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Evers’ Approval, Disapproval Both Up In Latest Marquette Poll

Survey Also Shows Mixed Results For Several Evers Proposals


Public approval — and disapproval — of Gov. Tony Evers went up in the latest Marquette University Law School poll as more people familiarized themselves with the first-term governor after three months on the job.

The survey also saw a slight uptick in support for President Donald Trump among Wisconsin voters and a larger jump in support for Vermont U.S. Sen. Bernie Sanders in the crowded Democratic presidential primary.

Marquette interviewed 800 registered voters from April 3 to April 7. The margin of error for the entire survey was plus or minus 4 percentage points. Questions about Democratic presidential candidates and state issues had margins of error of about 5.6 percent and 5.7 percent respectively.

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It was Marquette’s second survey since Evers became governor. During the first one in late January, 38 percent said they didn’t know enough about Evers to say whether they approved of the job he was doing as governor. This time, that undecided figure was down considerably to 15 percent.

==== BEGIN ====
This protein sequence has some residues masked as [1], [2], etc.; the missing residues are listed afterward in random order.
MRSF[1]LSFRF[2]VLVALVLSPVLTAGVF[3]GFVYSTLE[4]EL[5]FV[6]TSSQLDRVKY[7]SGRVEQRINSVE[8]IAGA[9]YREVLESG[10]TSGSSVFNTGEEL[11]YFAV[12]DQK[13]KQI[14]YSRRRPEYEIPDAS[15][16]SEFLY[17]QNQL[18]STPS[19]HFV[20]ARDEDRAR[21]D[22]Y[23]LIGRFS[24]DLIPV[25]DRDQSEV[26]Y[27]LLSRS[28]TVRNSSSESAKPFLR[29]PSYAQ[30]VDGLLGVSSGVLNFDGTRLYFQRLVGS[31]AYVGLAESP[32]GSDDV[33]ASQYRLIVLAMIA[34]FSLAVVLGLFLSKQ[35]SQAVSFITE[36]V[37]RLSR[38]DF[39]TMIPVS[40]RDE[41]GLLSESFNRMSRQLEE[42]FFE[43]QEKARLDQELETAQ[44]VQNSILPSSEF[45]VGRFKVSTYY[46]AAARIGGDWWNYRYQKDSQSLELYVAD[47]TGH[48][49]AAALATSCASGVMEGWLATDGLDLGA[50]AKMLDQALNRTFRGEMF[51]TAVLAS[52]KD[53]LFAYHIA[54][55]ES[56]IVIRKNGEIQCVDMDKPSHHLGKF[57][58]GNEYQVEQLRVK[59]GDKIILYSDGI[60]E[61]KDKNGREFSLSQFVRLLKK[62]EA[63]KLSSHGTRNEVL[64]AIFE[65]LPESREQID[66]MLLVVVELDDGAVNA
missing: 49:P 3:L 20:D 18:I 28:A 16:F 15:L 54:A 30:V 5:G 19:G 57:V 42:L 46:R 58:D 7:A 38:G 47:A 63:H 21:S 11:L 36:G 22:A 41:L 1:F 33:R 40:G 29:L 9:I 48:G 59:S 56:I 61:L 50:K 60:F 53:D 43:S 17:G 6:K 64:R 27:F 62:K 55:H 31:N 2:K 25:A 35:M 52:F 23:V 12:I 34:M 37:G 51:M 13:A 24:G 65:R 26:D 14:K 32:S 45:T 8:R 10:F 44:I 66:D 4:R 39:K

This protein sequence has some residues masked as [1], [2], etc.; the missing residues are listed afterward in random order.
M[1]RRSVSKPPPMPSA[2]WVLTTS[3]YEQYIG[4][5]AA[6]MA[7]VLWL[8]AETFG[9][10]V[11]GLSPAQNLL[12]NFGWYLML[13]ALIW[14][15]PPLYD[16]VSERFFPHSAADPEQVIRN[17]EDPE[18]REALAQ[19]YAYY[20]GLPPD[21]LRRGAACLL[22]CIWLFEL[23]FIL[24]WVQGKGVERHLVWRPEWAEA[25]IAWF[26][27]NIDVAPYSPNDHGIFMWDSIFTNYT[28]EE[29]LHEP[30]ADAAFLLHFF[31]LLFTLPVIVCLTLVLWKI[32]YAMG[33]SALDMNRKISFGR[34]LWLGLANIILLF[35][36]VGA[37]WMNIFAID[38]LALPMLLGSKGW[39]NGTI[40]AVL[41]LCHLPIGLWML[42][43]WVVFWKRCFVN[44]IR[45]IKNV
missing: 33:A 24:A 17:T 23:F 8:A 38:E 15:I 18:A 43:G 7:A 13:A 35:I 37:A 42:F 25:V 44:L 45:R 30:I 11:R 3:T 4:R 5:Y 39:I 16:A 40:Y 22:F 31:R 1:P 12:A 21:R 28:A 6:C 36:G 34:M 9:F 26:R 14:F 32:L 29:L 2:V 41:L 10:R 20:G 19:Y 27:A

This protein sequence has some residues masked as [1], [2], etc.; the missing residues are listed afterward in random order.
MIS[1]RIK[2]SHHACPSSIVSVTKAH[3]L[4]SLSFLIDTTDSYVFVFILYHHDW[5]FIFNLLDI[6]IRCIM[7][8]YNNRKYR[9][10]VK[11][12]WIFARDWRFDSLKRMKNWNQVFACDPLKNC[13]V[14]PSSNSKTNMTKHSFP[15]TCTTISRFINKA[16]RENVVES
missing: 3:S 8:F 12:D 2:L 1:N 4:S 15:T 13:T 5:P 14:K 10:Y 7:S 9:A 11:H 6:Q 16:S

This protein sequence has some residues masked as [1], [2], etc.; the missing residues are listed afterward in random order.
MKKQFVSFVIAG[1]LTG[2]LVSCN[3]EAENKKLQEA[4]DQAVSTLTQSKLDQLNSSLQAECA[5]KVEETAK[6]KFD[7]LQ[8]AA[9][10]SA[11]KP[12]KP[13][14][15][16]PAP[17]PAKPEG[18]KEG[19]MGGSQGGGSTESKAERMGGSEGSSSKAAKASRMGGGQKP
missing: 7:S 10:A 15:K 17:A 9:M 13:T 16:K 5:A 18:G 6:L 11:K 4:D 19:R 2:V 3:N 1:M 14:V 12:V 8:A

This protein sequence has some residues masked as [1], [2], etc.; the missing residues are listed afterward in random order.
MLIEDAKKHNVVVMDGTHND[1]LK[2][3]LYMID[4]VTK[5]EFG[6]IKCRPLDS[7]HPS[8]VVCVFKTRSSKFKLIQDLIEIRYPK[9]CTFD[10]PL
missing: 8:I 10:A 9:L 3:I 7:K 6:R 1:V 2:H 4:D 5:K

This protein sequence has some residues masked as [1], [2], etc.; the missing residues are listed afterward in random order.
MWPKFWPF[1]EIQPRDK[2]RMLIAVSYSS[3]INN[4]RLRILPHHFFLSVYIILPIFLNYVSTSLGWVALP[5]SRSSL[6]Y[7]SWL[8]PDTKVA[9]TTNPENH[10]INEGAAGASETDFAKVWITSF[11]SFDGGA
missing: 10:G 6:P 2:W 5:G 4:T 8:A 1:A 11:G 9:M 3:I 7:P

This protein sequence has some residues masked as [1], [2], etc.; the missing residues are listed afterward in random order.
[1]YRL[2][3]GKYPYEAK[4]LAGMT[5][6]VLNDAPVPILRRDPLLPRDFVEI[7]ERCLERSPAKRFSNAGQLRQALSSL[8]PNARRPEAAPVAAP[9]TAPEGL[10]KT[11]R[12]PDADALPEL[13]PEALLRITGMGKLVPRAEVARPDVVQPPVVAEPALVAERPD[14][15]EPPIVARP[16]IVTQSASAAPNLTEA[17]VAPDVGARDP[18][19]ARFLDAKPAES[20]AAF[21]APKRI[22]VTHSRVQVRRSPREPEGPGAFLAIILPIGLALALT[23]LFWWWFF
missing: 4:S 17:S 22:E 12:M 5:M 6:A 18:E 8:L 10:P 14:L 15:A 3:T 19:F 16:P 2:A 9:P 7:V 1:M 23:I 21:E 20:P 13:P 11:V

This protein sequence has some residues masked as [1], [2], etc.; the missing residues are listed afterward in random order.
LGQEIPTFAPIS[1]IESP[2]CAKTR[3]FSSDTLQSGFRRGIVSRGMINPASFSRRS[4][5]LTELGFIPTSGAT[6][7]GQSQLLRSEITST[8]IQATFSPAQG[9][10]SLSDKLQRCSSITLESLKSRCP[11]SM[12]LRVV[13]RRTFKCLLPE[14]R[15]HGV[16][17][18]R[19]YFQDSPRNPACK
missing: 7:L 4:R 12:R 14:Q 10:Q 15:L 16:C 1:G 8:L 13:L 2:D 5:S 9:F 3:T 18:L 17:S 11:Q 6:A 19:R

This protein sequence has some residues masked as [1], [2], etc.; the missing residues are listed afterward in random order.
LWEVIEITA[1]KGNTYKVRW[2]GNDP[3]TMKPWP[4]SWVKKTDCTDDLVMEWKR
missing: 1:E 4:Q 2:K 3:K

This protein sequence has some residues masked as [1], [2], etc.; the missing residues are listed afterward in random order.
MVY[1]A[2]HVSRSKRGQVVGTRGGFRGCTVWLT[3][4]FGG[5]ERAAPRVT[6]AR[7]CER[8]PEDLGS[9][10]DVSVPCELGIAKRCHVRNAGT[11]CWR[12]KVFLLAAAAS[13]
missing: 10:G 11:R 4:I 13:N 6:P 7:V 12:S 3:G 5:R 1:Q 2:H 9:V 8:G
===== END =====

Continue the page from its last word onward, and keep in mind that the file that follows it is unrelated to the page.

Evers’ job approval increased to 47 percent in April, up from 39 percent in January. His disapproval also went up, hitting 37 percent in April, up from 22 percent in January.

“Partisanship is working its way,” said Marquette University pollster Charles Franklin, noting that many of the “don’t know” respondents from January were Republicans and some were independents.

At the same time, a bipartisan mix of voters supported key elements of Evers’ budget, including his plans to legalize medical marijuana, raise the minimum wage, accept federal funding to expand Medicaid, and increase state funding for special education.

Marquette found 83 percent believe marijuana should be legal for medical purposes if prescribed by a doctor, a provision included in Evers’ budget. The survey also found 56 percent of registered voters favored the full legalization of marijuana. Evers’ budget would decriminalize possession of 25 grams of marijuana or less.